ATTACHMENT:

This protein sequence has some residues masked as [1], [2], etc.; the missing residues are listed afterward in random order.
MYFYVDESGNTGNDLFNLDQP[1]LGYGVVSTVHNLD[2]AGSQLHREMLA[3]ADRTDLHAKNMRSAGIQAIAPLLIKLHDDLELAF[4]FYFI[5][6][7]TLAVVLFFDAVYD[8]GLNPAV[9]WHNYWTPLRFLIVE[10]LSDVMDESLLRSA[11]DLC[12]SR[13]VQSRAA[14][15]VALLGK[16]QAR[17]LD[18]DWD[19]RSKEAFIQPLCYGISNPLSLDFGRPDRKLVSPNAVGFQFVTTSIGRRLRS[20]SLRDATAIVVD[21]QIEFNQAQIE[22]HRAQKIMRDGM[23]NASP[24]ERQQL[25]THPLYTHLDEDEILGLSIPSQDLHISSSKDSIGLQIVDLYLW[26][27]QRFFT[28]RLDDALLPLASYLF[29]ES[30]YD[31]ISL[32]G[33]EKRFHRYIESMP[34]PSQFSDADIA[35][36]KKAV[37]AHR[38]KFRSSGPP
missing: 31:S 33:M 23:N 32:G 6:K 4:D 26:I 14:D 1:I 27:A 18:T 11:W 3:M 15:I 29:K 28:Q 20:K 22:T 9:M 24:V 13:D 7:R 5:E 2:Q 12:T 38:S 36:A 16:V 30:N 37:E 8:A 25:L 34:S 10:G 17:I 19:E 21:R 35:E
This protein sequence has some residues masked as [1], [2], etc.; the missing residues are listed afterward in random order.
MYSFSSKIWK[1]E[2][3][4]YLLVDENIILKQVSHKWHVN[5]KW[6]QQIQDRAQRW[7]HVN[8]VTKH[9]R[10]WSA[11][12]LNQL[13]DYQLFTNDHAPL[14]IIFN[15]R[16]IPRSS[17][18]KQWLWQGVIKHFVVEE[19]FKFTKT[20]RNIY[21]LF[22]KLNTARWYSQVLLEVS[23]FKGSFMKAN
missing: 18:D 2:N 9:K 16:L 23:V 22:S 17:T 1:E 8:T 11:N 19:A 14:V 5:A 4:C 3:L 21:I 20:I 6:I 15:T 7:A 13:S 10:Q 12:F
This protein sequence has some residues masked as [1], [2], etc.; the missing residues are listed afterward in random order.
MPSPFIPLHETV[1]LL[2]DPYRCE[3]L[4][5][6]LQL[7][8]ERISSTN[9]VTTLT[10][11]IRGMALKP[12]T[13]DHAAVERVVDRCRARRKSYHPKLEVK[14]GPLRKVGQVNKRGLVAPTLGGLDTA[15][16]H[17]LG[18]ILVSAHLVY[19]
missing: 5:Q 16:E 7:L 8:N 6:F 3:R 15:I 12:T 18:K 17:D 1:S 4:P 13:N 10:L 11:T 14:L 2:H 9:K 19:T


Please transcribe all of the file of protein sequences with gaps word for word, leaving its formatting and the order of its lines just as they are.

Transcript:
This protein sequence has some residues masked as [1], [2], etc.; the missing residues are listed afterward in random order.
MYFYVDESGNTGNDLFNLDQP[1]LGYGVVSTVHNLD[2]AGSQLHREMLA[3]ADRTDLHAKNMRSAGIQAIAPLLIKLHDDLELAF[4]FYFI[5][6][7]TLAVVLFFDAVYD[8]GLNPAV[9]WHNYWTPLRFLIVE[10]LSDVMDESLLRSA[11]DLC[12]SR[13]VQSRAA[14][15]VALLGK[16]QAR[17]LD[18]DWD[19]RSKEAFIQPLCYGISNPLSLDFGRPDRKLVSPNAVGFQFVTTSIGRRLRS[20]SLRDATAIVVD[21]QIEFNQAQIE[22]HRAQKIMRDGM[23]NASP[24]ERQQL[25]THPLYTHLDEDEILGLSIPSQDLHISSSKDSIGLQIVDLYLW[26][27]QRFFT[28]RLDDALLPLASYLF[29]ES[30]YD[31]ISL[32]G[33]EKRFHRYIESMP[34]PSQFSDADIA[35][36]KKAV[37]AHR[38]KFRSSGPP
missing: 31:S 33:M 23:N 32:G 6:K 4:D 26:I 14:D 1:I 27:A 18:T 11:W 3:M 15:I 29:K 28:Q 20:K 22:T 9:M 24:V 13:D 7:R 5:E 2:Q 12:T 38:S 36:A 16:V 30:N 37:E 8:A 25:L 34:S 10:G 17:I 19:E 21:R 35:E
This protein sequence has some residues masked as [1], [2], etc.; the missing residues are listed afterward in random order.
MYSFSSKIWK[1]E[2][3][4]YLLVDENIILKQVSHKWHVN[5]KW[6]QQIQDRAQRW[7]HVN[8]VTKH[9]R[10]WSA[11][12]LNQL[13]DYQLFTNDHAPL[14]IIFN[15]R[16]IPRSS[17][18]KQWLWQGVIKHFVVEE[19]FKFTKT[20]RNIY[21]LF[22]KLNTARWYSQVLLEVS[23]FKGSFMKAN
missing: 18:D 2:N 9:K 16:L 23:V 22:S 17:T 1:E 8:T 11:N 19:A 14:V 5:A 4:C 3:L 21:I 20:I 6:I 15:T 7:A 13:S 10:Q 12:F
This protein sequence has some residues masked as [1], [2], etc.; the missing residues are listed afterward in random order.
MPSPFIPLHETV[1]LL[2]DPYRCE[3]L[4][5][6]LQL[7][8]ERISSTN[9]VTTLT[10][11]IRGMALKP[12]T[13]DHAAVERVVDRCRARRKSYHPKLEVK[14]GPLRKVGQVNKRGLVAPTLGGLDTA[15][16]H[17]LG[18]ILVSAHLVY[19]
missing: 5:Q 16:E 7:L 8:N 6:F 3:R 15:I 12:T 18:K 17:D 1:S 4:P 13:N 10:L 11:T 14:L 2:H 9:K 19:T